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Understanding Tourette Syndrome and Providing Relief

Understanding Tourette Syndrome and Providing Relief

Thus, a young woman describes her ex-boyfriend who had Tourette syndrome (TS), the impact of which caused their breakup. TS affects approximately 1 in 100 Americans and is marked by a fluctuating course of multiple motor and phonic tics,1,2 which can have devastating social, physical, and psychological consequences for the patient.

TS commonly first appears as tics between the ages of 7 and 15 years and is more common in boys, explained Shubhangi Chitnis, MD, assistant professor of pediatric neurology at West Virginia University School of Medicine in Morgantown. Typically, TS intensifies during adolescence and subsides by adulthood, but a small group of persons—fewer than 20%—remain afflicted into their adult years.1,2


Evidence collected by Harvey Singer, MD, of the Division of Pediatric Neurology at Johns Hopkins University School of Medicine in Baltimore, suggests that TS is caused by a defect involving the dopamine system and its effect on the corticostriatothalamocortical circuits.3,4

"Dopaminergic neurons directly influence cortical and striatal neurons as well as presynaptic glutamatergic corticostriatal terminals that synapse in the striatum. Whether dopamine's influence is inhibitory or excitatory depends on the type of receptors it interacts with," Singer explained.4 Dopamine can either depress or potentiate corticostriatal transmissions.5 Its effect on the resting potentials of striatal neurons could account for the waxing and waning pattern of tics noted in persons with TS.6

Most dopamine innervation to the cortex is in the frontal region, especially the striatum.7,8 Gilbert and colleagues9 report that the brain of adults with TS is structured differently from that of others in that it has fewer D2 receptors in extrastriatal regions. The TS-affected brain also has reduced distribution volume ratio values in the orbitofrontal and motor cortex, hippocampus, anterior cingulate gyrus, and mediodorsal thalamus, suggesting reduced D2 or D3 receptor density. In his view, the thalamus may play a crucial role in sensory, cognitive, limbic, and behavioral difficulties in TS.

Singer and his group also are studying the brain structure of patients with TS. In 1 study, the team performed a postmortem analysis of brain tissue to determine whether the defect might be located in the frontal lobe.10 "The frontal lobe is integral to the circuits that connect cortical regions to basal ganglia, and it is a site where tics and associated comorbidities could originate," explained Dustin Yoon, a teaching assistant at Johns Hopkins and the study's lead author.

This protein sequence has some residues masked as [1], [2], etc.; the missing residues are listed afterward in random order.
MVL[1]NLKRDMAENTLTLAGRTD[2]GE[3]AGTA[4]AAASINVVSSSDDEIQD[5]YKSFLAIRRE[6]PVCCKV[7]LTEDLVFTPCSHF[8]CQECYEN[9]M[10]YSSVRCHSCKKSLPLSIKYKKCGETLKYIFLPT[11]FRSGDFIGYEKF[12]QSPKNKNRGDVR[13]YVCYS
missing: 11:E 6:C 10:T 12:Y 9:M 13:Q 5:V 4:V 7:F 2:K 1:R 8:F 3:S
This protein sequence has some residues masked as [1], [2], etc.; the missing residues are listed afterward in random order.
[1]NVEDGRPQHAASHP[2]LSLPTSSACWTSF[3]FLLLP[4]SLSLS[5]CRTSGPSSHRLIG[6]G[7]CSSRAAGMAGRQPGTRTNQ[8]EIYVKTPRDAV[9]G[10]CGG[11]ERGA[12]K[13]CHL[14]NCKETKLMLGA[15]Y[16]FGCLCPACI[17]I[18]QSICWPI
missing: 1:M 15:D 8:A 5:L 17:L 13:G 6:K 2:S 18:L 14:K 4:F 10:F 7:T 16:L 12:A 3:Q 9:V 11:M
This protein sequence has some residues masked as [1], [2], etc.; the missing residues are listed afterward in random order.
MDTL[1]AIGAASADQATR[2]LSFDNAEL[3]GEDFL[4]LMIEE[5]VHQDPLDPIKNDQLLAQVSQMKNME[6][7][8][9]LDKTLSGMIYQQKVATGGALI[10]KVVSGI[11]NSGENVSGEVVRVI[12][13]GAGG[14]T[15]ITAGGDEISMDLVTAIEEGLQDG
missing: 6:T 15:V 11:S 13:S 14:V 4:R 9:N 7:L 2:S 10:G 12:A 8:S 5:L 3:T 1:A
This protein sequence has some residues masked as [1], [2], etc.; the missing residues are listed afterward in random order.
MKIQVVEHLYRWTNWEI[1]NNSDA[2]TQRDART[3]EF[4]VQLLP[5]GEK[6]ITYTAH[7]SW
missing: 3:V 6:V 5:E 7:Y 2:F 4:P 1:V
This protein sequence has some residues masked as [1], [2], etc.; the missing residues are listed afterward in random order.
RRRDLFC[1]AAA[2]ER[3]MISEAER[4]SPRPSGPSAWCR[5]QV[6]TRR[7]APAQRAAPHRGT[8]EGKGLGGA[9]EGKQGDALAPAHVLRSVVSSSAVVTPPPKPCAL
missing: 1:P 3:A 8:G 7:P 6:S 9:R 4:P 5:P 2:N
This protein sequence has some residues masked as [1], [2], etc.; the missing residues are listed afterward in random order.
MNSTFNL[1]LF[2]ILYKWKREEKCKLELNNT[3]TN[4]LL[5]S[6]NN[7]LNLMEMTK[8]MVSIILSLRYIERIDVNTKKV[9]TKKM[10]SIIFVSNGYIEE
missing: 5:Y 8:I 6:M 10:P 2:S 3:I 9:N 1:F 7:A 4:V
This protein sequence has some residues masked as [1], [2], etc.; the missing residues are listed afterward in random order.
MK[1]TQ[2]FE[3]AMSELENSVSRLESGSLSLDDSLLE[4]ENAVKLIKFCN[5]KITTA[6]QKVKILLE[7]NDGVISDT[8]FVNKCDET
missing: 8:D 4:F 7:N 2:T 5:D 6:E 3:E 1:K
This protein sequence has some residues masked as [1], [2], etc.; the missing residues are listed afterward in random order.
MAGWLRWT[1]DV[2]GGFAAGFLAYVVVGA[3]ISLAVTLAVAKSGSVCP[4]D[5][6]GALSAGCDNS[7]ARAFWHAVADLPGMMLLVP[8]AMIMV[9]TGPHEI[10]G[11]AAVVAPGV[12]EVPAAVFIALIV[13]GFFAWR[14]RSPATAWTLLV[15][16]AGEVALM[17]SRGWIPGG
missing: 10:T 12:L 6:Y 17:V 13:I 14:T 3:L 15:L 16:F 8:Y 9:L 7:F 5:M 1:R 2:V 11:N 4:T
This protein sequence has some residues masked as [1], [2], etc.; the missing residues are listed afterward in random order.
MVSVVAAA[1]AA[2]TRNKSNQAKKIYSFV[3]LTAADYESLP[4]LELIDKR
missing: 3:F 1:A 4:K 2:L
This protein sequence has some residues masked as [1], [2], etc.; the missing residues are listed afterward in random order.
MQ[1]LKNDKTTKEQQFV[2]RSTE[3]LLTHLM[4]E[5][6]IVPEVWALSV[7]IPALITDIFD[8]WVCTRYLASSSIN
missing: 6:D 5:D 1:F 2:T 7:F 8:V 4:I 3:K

The investigators analyzed tissue samples for several neurochemical markers: dopamine (D1, D2), serotonin (5HT-1A), a-adrenergic (a2A) receptors, dopamine transporter (DAT), and vesicular docking and release proteins.10 While the sample size was small—3 patients with TS and 3 matched controls—DAT and D2 receptor densities were consistently increased in 5 of 6 frontal regions in all the patients with TS. Density values for persons with TS versus controls ranged from 133% to 276% for DAT, and from 132% to 182% for the D2 receptor.10

"We found that the actual density of DAT and D2 exceeded 150% of control values. A lot of things can contribute to this. It may be that patients with TS have an intrinsic regulatory defect that causes receptor density to increase, or there may be frontal dopaminergic hyperinnervation from the ventral tegmental area," explained Yoon. But he and his colleagues cautioned that their findings must be considered within the context of the effect of medications on the brain. "Treatment with neuroleptics— including dopamine antagonists—increases D2 dopamine receptors in the striatum. It's entirely possible that our findings were the result of patients being treated chronically with neuroleptics," Yoon said.


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